It is the good news of our salvation in Jesus Christ that gives us fulfillment in life, for it fills us with God himself. This good news is that we are who we are because Christ is who he is: our friend, our brother, our Savior. Our identity is not that of law-keepers or law-breakers but the friends of Jesus. Who we are is swallowed up by who he is.

What we ultimately need—what everyone needs—is reconciliation and peace with God in Jesus Christ. And that’s what we have. The cross was the pulpit from which Jesus preached his love and forgiveness to the world. And that message is still to permeate pulpits every Sunday.

The more grace-centered, Gospel-focused a church becomes, the more unlike the world it becomes. And the more it proclaims to the world what it truly needs to hear.

Follow me on Twitter @birdchadlouis
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christ alone cover

What we need in our fragmented world, full of hurting people, is the love of Jesus Christ, who InfantPriestfrontcoverwelcomes home sinners with a grace that knows no bounds. My book Christ Alone: Meditations and Sermons, is packed with reflections that go that extra mile of grace. Again and again, they present the Christ who is crucified and risen for you. Please take a moment to check it out here. You may also be interested in my collections of hymns and poetry entitled, The Infant Priest, which you can purchase here. Both books are also available on Amazon, as is my booklet Why Lutherans Sing What They Sing (also on Kindle). Thank you for your prayers and support!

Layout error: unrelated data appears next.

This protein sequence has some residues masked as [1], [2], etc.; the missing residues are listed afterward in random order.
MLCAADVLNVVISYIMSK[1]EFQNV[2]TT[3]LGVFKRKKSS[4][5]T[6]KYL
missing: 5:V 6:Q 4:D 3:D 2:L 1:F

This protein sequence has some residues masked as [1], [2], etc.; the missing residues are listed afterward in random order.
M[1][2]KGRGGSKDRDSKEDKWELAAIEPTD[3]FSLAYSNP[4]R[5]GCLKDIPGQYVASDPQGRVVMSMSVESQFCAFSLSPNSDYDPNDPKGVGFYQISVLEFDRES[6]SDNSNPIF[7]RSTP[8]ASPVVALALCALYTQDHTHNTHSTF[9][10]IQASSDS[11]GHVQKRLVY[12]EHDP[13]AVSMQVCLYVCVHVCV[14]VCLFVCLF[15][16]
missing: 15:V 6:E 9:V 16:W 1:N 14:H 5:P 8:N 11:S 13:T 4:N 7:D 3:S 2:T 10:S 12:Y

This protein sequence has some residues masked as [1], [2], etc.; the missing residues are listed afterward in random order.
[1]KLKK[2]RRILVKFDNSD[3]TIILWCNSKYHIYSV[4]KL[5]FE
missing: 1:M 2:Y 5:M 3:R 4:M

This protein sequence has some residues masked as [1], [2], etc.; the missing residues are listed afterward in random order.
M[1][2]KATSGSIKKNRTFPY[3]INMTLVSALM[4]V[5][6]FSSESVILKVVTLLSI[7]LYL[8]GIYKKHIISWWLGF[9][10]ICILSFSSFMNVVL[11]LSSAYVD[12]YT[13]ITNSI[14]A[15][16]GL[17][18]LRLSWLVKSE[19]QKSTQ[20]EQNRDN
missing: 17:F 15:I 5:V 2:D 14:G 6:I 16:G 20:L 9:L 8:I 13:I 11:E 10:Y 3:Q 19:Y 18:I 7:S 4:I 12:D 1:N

We Expect Too Little from God

ManLookingAtStarsWhen God comes to us, He brings more than we expect. Our expectations are tiny, His gifts large. We ask for a drop, He pours an ocean; for a morsel, He spreads a feast. Such is the difference between man and God. Despite the fact that our lives are supposedly so global these days, our worlds are minuscule, their circumferences not much bigger than the decorative globes we can spin with one finger. The global financial crisis is no bigger to us than the mortgage we may or may not be able to pay this month. Global communications no bigger than the phone call from a friend that may or may not come when we need it. My world is small, full of the continents of my emotions, the oceans of my fears, the mountains of my hopes and dreams. And nightmares.

I am perhaps not much different from Abraham. God Almighty appears to him, but all Abraham asks about is a baby. His baby, Sarah’s baby, the one still but a gleam in Abraham’s dreary eyes. “Tell me about this baby, God, my baby that You promised would come. And hasn’t. You tell me not to fear, but how is an old man not to fear that he will die childless? You tell me You are my shield, but can a shield arrest all these arrows of doubt? You tell me my reward shall be very great, but the only ‘reward’ I see is me dying and leaving my inheritance not to a son but to a servant. You promise me the world, but all I see is dust falling between my wrinkled fingers back to the earth that soon shall swaddle my bones.”

So God expands Abraham’s world. He takes him by the arm and ushers him outside. He points his eyes star-ward and tells him to do the arithmetic. “Put a number on those faraway suns, Abraham. Go ahead. So shall your descendants be.” Astronomy became theology. “You want a baby? Very well, then I’ll give you a child. And I’ll give him children, and those children more children, until the stars themselves shall blink in astonishment at the number of your offspring.”